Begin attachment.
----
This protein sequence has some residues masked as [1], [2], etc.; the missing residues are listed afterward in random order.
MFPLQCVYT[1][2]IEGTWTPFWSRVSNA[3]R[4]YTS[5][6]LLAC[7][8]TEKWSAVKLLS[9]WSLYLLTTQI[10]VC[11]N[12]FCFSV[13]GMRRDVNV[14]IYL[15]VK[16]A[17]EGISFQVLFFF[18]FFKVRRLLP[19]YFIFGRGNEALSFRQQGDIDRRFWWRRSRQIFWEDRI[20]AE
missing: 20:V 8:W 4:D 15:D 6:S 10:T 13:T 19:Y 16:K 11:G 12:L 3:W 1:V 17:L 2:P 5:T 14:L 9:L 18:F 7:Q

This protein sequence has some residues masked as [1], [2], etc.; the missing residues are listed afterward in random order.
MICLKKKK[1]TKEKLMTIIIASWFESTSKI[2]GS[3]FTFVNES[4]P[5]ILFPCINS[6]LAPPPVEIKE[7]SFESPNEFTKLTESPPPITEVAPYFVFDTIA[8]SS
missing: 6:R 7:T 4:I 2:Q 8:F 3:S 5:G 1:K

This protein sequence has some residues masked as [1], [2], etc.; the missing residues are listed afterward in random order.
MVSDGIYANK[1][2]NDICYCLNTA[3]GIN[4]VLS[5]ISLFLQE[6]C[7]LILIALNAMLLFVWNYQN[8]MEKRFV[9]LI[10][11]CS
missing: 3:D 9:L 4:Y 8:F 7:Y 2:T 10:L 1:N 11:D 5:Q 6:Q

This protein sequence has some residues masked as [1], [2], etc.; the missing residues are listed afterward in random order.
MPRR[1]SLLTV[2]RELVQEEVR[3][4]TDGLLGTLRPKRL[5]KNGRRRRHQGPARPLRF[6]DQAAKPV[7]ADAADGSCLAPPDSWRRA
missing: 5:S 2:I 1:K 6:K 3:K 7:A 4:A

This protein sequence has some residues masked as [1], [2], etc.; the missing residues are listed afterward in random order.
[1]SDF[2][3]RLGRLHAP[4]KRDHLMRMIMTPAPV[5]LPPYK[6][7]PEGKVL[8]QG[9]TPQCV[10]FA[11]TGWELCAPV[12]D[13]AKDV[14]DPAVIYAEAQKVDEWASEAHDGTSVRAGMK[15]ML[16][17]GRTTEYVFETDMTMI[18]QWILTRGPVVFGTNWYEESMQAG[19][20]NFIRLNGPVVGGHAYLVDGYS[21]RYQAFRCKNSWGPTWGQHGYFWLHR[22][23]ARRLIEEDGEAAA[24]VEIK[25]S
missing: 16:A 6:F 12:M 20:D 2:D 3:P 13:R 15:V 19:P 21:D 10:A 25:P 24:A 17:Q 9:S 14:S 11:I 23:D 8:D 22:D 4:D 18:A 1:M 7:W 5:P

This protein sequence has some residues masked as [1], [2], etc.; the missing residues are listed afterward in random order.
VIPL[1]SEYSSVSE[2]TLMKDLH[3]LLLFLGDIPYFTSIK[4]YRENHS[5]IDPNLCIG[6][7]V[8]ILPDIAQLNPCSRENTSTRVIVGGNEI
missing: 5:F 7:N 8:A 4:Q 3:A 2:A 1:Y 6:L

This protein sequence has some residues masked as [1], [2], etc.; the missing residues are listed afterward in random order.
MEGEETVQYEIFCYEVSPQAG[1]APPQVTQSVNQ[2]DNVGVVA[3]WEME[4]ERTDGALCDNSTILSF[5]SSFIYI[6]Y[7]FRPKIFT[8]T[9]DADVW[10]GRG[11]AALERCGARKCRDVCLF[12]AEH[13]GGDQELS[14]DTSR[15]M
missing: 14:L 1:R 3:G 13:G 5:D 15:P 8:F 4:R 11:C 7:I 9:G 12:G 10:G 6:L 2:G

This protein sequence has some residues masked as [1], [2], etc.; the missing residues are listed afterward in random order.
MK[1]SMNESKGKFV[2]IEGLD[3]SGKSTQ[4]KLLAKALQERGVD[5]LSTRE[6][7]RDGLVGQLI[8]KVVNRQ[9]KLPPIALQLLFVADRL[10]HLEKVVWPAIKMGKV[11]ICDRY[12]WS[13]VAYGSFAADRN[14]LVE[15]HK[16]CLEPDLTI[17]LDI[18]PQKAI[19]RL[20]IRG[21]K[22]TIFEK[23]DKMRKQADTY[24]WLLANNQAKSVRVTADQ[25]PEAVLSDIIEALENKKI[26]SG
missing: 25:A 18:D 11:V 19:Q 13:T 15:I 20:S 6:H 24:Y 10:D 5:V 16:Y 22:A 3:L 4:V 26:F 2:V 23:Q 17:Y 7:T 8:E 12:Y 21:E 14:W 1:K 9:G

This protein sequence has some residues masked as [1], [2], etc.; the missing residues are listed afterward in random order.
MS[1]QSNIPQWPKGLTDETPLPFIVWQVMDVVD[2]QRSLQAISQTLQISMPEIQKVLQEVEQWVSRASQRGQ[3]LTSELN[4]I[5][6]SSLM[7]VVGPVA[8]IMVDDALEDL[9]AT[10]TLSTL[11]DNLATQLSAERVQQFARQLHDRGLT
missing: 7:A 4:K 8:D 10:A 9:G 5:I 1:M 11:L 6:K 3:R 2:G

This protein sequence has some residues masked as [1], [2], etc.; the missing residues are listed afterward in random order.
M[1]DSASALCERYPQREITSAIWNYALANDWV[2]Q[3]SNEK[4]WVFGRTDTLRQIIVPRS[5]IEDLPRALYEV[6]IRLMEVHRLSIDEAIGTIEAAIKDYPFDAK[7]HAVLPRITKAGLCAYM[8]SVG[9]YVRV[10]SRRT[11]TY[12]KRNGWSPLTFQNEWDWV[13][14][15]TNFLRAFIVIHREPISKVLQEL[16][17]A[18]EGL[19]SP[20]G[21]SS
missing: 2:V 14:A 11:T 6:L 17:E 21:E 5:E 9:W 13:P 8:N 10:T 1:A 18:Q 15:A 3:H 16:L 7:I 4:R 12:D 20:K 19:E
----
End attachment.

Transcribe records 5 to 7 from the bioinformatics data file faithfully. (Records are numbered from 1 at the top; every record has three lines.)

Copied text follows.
This protein sequence has some residues masked as [1], [2], etc.; the missing residues are listed afterward in random order.
[1]SDF[2][3]RLGRLHAP[4]KRDHLMRMIMTPAPV[5]LPPYK[6][7]PEGKVL[8]QG[9]TPQCV[10]FA[11]TGWELCAPV[12]D[13]AKDV[14]DPAVIYAEAQKVDEWASEAHDGTSVRAGMK[15]ML[16][17]GRTTEYVFETDMTMI[18]QWILTRGPVVFGTNWYEESMQAG[19][20]NFIRLNGPVVGGHAYLVDGYS[21]RYQAFRCKNSWGPTWGQHGYFWLHR[22][23]ARRLIEEDGEAAA[24]VEIK[25]S
missing: 16:A 6:F 12:M 20:D 2:D 3:P 13:R 15:V 19:P 21:D 10:A 25:P 24:A 17:Q 9:S 14:S 11:I 23:D 8:D 22:D 4:D 18:A 1:M 7:W 5:P

This protein sequence has some residues masked as [1], [2], etc.; the missing residues are listed afterward in random order.
VIPL[1]SEYSSVSE[2]TLMKDLH[3]LLLFLGDIPYFTSIK[4]YRENHS[5]IDPNLCIG[6][7]V[8]ILPDIAQLNPCSRENTSTRVIVGGNEI
missing: 5:F 7:N 8:A 4:Q 3:A 2:A 1:Y 6:L

This protein sequence has some residues masked as [1], [2], etc.; the missing residues are listed afterward in random order.
MEGEETVQYEIFCYEVSPQAG[1]APPQVTQSVNQ[2]DNVGVVA[3]WEME[4]ERTDGALCDNSTILSF[5]SSFIYI[6]Y[7]FRPKIFT[8]T[9]DADVW[10]GRG[11]AALERCGARKCRDVCLF[12]AEH[13]GGDQELS[14]DTSR[15]M
missing: 14:L 1:R 3:G 13:G 5:D 15:P 8:F 4:R 11:C 7:I 9:G 12:G 10:G 6:L 2:G